SD Supervisors decide to starve the poor

Richard Rider, Chairman, San Diego Tax Fighters Richard Rider, Chairman, San Diego Tax Fighters 8 Comments

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San Diego County Supervisors decide to starve the old, the disabled and the homeless

New restaurant food stamp program likely will leave these unfortunate people without food two weeks every month

by Richard Rider, Chairman
San Diego Tax Fighters
Phone 858-530-3027
11 January, 2011
For Immediate Release

San Diego – Today the San Diego County Supervisors voted to starve the most vulnerable people in the county. It’s a classic case of the passage of the Law of Unintended Consequences.

Lawmakers feel that passing more laws is what they get paid for. Apparently thinking things through is not part of their job description.

Here’s their “plan.”  With the best of intentions, our county supervisors have decided that some people receiving food stamps have trouble fixing a hot meal. So without increasing the food stamp allotment, they blithely voted to let such disadvantaged folks buy meals in restaurants with the food stamp card.

Let me be blunt. By and large, people on food stamps (now renamed CalFresh – sounds like some room freshener) have a problem getting the food stamp money to last until the end of the month. Most are not good money managers. It’s likely that the folks getting the restaurant option are as fiscally unskilled as the average food stamp recipient – if not more so.

Buying a meal – even at McDonald’s or other fast food restaurant – costs 3-5 times more than buying similar food at a grocery store. If the average food stamp recipient already runs out of food money before the end of the month, guess what’s going to happen when they start eating in restaurants? That’s right – depending on the frequency of dining out, such recipients likely will be out of funds 10 days to 2 weeks into the month.

Proponents argue that they just want to offer such folks hot meals. But my question is this: Which is better – cold meals, or NO meals?

In part, this program is based on a false premise – that these unfortunate recipients don’t have access to hot meals. Sometimes true, but often not.

There are soup kitchens, churches and other charities offering hot meals. For seniors, there’s the Meals on Wheels program. Many of the disabled have assistance available from government, or from family and friends.

Supervisor Ron Roberts is quoted as saying that this could be “a live-saving program.” Really? Show me the stats on the county food stamp recipients who starved to death in the last ten years – or who died for the lack of hot meals. I suspect the number is zero.

Hunger can be a real problem. The county supervisors just inadvertently increased its likely frequency in the future.

The irony is that the professional advocates for these unfortunates are celebrating this “victory.” Some victory.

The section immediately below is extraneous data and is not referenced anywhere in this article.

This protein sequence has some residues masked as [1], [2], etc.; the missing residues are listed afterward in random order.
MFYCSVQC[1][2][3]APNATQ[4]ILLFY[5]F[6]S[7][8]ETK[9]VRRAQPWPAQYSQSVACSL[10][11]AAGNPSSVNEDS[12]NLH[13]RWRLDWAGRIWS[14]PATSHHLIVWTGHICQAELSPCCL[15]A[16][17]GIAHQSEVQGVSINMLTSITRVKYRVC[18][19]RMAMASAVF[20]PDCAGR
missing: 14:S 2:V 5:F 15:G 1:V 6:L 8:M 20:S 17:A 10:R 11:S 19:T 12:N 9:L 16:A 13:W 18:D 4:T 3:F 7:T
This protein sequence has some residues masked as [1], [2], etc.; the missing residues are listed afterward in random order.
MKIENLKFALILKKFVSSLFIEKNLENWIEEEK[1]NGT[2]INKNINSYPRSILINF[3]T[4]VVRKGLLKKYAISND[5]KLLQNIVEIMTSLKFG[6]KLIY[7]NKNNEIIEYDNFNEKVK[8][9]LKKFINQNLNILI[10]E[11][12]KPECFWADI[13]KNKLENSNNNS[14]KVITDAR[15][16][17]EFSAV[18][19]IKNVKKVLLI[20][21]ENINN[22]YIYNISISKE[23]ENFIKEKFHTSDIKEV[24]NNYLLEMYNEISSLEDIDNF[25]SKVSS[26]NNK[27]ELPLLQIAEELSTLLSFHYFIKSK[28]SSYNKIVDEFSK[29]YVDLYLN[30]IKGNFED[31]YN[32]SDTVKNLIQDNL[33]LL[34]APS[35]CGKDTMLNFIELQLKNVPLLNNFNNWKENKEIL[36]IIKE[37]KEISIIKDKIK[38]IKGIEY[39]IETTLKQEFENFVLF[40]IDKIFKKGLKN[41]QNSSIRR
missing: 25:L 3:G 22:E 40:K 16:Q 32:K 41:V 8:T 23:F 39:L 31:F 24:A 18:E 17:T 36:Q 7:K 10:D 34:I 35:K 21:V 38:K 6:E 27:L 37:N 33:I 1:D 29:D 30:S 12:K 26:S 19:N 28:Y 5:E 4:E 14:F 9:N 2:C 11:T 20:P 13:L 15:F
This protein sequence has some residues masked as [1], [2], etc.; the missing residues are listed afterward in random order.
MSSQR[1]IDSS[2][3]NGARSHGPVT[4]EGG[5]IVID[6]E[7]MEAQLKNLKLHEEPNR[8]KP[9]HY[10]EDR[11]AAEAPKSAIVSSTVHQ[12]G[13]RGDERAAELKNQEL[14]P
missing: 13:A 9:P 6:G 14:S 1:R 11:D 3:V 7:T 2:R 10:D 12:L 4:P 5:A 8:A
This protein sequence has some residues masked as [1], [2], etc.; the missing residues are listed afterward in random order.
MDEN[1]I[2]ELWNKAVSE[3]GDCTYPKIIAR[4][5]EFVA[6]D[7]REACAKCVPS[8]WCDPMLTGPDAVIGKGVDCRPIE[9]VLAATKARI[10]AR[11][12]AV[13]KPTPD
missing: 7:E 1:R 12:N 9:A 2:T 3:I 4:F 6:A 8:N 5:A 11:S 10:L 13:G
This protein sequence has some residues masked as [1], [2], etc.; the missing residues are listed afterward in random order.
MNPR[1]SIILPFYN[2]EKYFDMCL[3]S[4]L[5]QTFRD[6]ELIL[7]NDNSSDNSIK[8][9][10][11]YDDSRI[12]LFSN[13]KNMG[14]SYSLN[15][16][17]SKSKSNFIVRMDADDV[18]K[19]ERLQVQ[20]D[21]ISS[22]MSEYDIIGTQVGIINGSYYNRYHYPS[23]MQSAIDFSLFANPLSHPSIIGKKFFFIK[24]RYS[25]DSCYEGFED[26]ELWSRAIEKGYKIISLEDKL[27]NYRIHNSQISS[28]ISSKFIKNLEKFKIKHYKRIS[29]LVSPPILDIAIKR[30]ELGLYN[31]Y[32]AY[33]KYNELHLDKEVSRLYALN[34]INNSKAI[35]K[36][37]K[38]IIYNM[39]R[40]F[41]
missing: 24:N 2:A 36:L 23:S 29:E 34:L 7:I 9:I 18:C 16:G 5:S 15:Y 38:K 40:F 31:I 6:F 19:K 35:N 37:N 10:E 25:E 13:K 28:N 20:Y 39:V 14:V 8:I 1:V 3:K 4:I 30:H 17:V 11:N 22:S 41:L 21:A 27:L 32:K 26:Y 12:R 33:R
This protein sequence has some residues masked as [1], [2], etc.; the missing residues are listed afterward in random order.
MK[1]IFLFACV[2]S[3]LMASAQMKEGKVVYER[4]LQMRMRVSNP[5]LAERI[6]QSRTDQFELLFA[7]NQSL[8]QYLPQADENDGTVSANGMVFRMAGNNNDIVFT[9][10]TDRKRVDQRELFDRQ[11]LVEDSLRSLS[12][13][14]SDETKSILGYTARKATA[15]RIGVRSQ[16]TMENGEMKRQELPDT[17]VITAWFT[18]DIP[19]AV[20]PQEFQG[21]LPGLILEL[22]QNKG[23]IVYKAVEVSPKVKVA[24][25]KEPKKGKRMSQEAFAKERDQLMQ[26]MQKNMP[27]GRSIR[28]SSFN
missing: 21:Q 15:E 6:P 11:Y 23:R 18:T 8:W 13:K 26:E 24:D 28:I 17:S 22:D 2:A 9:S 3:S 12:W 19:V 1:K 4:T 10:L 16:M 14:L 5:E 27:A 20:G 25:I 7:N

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Comments 8

  1. “Overheard” on Twitter…

    @musiccaab I’m always struck by the deliberate ignorance of people who talk about all the options for poor people to get food.

    @citybeatkelly Nice way to start the day: by reading an ignorant, offensive @sandiegorostra post

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  3. Check your twitter feed. I offered two rebuttals based on fact that you’ve yet to respond to. But, I guess it’s easier to mislead people, ain’t it?

  4. Is anyone surprised that someone defending the expansion of food stamps uses “ain’t” in a political discussion?

  5. In all fairness, we’re pretty sure the use of ain’t was purposeful. Ain’t it?

    Jes’ sayin’.

  6. I’m troubled by the Board of Supervisors’ decision for completely different reasons than my Libertarian colleague. Yikes, this sounds like I’m a member of Congress teeing up to slam another member of Congress. Nevertheless…

    I take issue with the assertion that fast food meals are “three to five times more expensive” than buying food at a grocery store. With dollar menus and value menus everywhere and constantly in our face, impoverished Americans can feed a family very inexpensively and with zero fuss. If you can work an extra hour instead of cooking a meal and make your kids happy with a burger or pizza, you’d probably make that trade-off.

    The problem is people have a hard time eating in a healthy way when they constantly consume this stuff, so-called “healthy choices” aside. The rate of obesity among lower-income Americans is hideously high, and this costs us as a society far more in health care costs than in food assistance.

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    Kelly, post your rebuttals here. No meaningful debate can occur on Twitter. You can then Twitter the debate.

    BTW, I was in Sacramento yesterday attending (and briefly speaking at) the Howard Jarvis Taxpayers Summit Meeting. Groups large and small from all over the state attended. Good gathering. And well-attended Sacramento press conference.

    We’ll be gearing up to fight Jerry Brown’s planned June tax increase special ballot. Based on the results of the Prop 1A tax increase special election of 2009, it looks like we’re gonna kick some Democrat backsides. As we recall, that tax went down by an almost 2-1 margin.

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